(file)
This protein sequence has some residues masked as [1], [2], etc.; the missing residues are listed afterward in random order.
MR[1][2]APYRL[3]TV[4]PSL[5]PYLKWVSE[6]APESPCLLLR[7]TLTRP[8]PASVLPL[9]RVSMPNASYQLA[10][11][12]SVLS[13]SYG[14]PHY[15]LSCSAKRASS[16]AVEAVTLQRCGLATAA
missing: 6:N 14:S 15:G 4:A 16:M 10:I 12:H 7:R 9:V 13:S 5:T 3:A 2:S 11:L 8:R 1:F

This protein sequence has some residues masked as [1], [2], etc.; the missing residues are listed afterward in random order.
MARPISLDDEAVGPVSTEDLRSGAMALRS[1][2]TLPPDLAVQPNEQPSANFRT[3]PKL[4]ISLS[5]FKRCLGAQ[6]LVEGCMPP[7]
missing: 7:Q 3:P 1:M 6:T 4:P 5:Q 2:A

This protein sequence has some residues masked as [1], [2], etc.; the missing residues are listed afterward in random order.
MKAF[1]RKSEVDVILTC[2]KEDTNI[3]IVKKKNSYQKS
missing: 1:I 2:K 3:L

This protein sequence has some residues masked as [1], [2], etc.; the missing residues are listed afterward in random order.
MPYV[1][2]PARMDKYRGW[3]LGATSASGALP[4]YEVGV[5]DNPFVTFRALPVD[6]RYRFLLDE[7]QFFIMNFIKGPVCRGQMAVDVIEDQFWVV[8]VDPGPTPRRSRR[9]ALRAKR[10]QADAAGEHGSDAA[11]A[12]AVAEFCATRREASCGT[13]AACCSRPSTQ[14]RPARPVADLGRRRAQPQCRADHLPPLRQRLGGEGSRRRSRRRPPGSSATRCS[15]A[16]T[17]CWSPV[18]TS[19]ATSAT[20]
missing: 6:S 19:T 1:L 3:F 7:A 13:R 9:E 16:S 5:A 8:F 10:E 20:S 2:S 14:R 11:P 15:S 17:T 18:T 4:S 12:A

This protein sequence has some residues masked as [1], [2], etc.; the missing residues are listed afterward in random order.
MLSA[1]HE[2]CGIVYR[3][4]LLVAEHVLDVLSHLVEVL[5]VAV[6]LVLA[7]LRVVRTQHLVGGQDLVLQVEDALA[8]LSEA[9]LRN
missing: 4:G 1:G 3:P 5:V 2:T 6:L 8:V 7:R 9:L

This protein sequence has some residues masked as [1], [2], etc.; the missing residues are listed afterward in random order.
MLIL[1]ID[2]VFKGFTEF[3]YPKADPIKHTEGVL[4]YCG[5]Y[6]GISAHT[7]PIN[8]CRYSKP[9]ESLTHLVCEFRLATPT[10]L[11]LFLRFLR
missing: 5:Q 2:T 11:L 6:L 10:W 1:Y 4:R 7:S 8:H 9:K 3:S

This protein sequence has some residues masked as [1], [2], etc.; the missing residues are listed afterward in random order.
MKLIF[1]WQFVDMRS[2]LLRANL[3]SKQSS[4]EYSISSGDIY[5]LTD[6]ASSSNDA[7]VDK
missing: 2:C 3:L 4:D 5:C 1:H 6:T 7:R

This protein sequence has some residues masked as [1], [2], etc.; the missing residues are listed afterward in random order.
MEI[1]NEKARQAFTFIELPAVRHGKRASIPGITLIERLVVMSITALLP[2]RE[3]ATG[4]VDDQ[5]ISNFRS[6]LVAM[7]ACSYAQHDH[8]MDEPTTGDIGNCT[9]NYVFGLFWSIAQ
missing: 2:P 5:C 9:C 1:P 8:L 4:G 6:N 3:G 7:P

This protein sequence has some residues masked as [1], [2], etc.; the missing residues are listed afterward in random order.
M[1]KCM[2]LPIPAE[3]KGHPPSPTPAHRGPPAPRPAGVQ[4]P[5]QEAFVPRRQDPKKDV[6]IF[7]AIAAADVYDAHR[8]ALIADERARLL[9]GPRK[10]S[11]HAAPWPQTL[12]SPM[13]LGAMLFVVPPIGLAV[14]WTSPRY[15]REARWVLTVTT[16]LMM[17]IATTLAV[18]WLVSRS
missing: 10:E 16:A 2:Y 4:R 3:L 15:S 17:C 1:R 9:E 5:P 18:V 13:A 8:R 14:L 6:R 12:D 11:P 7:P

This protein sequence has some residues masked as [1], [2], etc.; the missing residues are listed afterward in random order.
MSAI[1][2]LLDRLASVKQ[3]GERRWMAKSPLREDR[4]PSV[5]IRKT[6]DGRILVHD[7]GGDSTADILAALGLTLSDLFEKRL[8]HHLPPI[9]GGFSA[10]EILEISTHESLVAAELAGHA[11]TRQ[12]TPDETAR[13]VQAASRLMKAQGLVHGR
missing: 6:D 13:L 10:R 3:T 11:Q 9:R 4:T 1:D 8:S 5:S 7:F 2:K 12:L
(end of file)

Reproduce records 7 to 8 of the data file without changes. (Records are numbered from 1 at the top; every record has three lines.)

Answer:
This protein sequence has some residues masked as [1], [2], etc.; the missing residues are listed afterward in random order.
MKLIF[1]WQFVDMRS[2]LLRANL[3]SKQSS[4]EYSISSGDIY[5]LTD[6]ASSSNDA[7]VDK
missing: 2:C 3:L 4:D 5:C 1:H 6:T 7:R

This protein sequence has some residues masked as [1], [2], etc.; the missing residues are listed afterward in random order.
MEI[1]NEKARQAFTFIELPAVRHGKRASIPGITLIERLVVMSITALLP[2]RE[3]ATG[4]VDDQ[5]ISNFRS[6]LVAM[7]ACSYAQHDH[8]MDEPTTGDIGNCT[9]NYVFGLFWSIAQ
missing: 2:P 5:C 9:C 1:P 8:L 4:G 6:N 3:G 7:P